[45] Aarsland D, Bronnick K, Fladby T. Mild cognitive impairment in Parkinson’s disease. Curr Neurol Neurosci Rep. 2011;11:371–378. [PubMed]
[46] Williams-Gray CH, Foltynie T, Brayne CE, Robbins TW, Barker RA. Evolution of cognitive dysfunction in an incident Parkinson’s disease cohort. Brain. 2007;130:1787–1798. [PubMed]
[47] Caviness JN, Driver-Dunckley E, Connor DJ, Sabbagh MN, Hentz JG, Noble B, Evidente VG, Shill HA, Adler CH. Defining mild cognitive impairment in Parkinson’s disease. Mov Disord. 2007;22:1272–1277. [PubMed]
[48] Aarsland D, Zaccai J, Brayne C. A systematic review of prevalence studies of dementia in Parkinson’s disease. Mov Disord. 2005;20:1255–1263. [PubMed]
[49] Janvin CC, Aarsland D, Larsen JP. Cognitive predictors of dementia in Parkinson’s disease: a community-based, 4-year longitudinal study. J Geriatr Psychiatry Neurol. 2005;18:149–154. [PubMed]
[50] Riedel O, Klotsche J, Spottke A, Deuschl G, Forstl H, Henn F, Heuser I, Oertel W, Reichmann H, Riederer P, Trenkwalder C, Dodel R, Wittchen HU. Frequency of dementia, depression, and other neuropsychiatric symptoms in 1,449 outpatients with Parkinson’s disease. J Neurol. 257:1073–1082. [PubMed]
[51] Balzer-Geldsetzer M, Costa AS, Kronenburger M, Schulz JB, Roske S, Spottke A, Wullner U, Klockgether T, Storch A, Schneider C, Riedel O, Wittchen HU, Seifried C, Hilker R, Schmidt N, Witt K, Deuschl G, Mollenhauer B, Trenkwalder C, Liepelt-Scarfone I, Graber-Sultan S, Berg D, Gasser T, Kalbe E, Bodden M, Oertel WH, Dodel R. Parkinson’s disease and dementia: a longitudinal study (DEMPARK) Neuroepidemiology. 2011;37:168–176. [PubMed]
[52] Kehagia AA, Barker RA, Robbins TW. Neuropsychological and clinical heterogeneity of cognitive impairment and dementia in patients with Parkinson’s disease. Lancet Neurol. 2010;9:1200–1213. [PubMed]
[53] Aarsland D, Bronnick K, Ehrt U, De Deyn PP, Tekin S, Emre M, Cummings JL. Neuropsychiatric symptoms in patients with Parkinson’s disease and dementia: frequency, profile and associated care giver stress. J Neurol Neurosurg Psychiatry. 2007;78:36–42. [PMC free article] [PubMed]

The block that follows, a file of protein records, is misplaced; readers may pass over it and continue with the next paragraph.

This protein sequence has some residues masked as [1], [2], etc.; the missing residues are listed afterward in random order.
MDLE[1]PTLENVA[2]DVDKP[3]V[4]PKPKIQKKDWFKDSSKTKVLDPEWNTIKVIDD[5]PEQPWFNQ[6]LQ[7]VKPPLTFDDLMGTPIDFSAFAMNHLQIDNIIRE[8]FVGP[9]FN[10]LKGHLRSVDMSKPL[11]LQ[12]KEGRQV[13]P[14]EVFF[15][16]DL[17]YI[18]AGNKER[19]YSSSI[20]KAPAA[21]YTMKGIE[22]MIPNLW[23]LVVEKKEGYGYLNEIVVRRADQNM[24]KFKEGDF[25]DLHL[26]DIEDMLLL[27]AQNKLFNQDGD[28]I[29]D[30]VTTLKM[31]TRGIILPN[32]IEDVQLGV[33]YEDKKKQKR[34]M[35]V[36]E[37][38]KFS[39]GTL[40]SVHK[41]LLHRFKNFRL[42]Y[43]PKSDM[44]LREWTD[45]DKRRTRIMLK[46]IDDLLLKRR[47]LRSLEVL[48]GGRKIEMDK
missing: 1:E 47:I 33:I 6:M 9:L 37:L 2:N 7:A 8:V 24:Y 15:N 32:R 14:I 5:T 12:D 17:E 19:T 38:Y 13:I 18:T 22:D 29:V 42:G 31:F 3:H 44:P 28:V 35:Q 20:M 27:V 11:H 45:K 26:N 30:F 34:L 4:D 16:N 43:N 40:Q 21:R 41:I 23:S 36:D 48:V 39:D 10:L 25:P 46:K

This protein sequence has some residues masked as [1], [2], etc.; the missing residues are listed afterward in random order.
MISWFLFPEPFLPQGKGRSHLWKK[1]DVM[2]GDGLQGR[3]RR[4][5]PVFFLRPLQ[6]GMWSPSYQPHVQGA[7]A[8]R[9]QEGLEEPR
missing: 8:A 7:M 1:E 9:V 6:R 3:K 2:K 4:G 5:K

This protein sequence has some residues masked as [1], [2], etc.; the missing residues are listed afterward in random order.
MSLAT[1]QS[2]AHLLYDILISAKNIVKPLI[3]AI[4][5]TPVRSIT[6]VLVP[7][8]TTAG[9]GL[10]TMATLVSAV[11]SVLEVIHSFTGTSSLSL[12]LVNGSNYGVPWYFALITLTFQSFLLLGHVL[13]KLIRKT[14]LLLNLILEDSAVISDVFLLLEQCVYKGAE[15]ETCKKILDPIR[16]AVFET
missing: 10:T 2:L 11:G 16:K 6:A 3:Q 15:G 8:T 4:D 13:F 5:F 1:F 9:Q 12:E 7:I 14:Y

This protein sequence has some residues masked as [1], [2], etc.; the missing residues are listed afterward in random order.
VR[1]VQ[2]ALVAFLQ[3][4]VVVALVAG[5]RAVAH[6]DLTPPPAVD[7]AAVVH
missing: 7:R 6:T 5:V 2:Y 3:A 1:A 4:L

[54] Aarsland D, Larsen JP, Lim NG, Janvin C, Karlsen K, Tandberg E, Cummings JL. Range of neuropsychiatric disturbances in patients with Parkinson’s disease. J Neurol Neurosurg Psychiatry. 1999;67:492–496. [PMC free article] [PubMed]
[55] Fernandez HH, See RH, Gary MF, Bowers D, Rodriguez RL, Jacobson Ct, Okun MS. Depressive symptoms in Parkinson disease correlate with impaired global and specific cognitive performance. J Geriatr Psychiatry Neurol. 2009;22:223–227. [PubMed]
[56] Folstein MF, Folstein SE, McHugh PR. “Mini-mental state”. A practical method for grading the cognitive state of patients for the clinician. J Psychiatr Res. 1975;12:189–198. [PubMed]
[57] Braak H, Rub U, Jansen Steur EN, Del Tredici K, de Vos RA. Cognitive status correlates with neuropathologic stage in Parkinson disease. Neurology. 2005;64:1404–1410. [PubMed]
[58] Nazem S, Siderowf AD, Duda JE, Have TT, Colcher A, Horn SS, Moberg PJ, Wilkinson JR, Hurtig HI, Stern MB, Weintraub D. Montreal cognitive assessment performance in patients with Parkinson’s disease with “normal” global cognition according to mini-mental state examination score. J Am Geriatr Soc. 2009;57:304–308. [PMC free article] [PubMed]
[59] Nasreddine ZS, Phillips NA, Bedirian V, Charbonneau S, Whitehead V, Collin I, Cummings JL, Chertkow H. The Montreal Cognitive Assessment, MoCA: a brief screening tool for mild cognitive impairment. J Am Geriatr Soc. 2005;53:695–699. [PubMed]
[60] Dalrymple-Alford JC, MacAskill MR, Nakas CT, Livingston L, Graham C, Crucian GP, Melzer TR, Kirwan J, Keenan R, Wells S, Porter RJ, Watts R, Anderson TJ. The MoCA: well-suited screen for cognitive impairment in Parkinson disease. Neurology. 2010;75:1717–1725. [PubMed]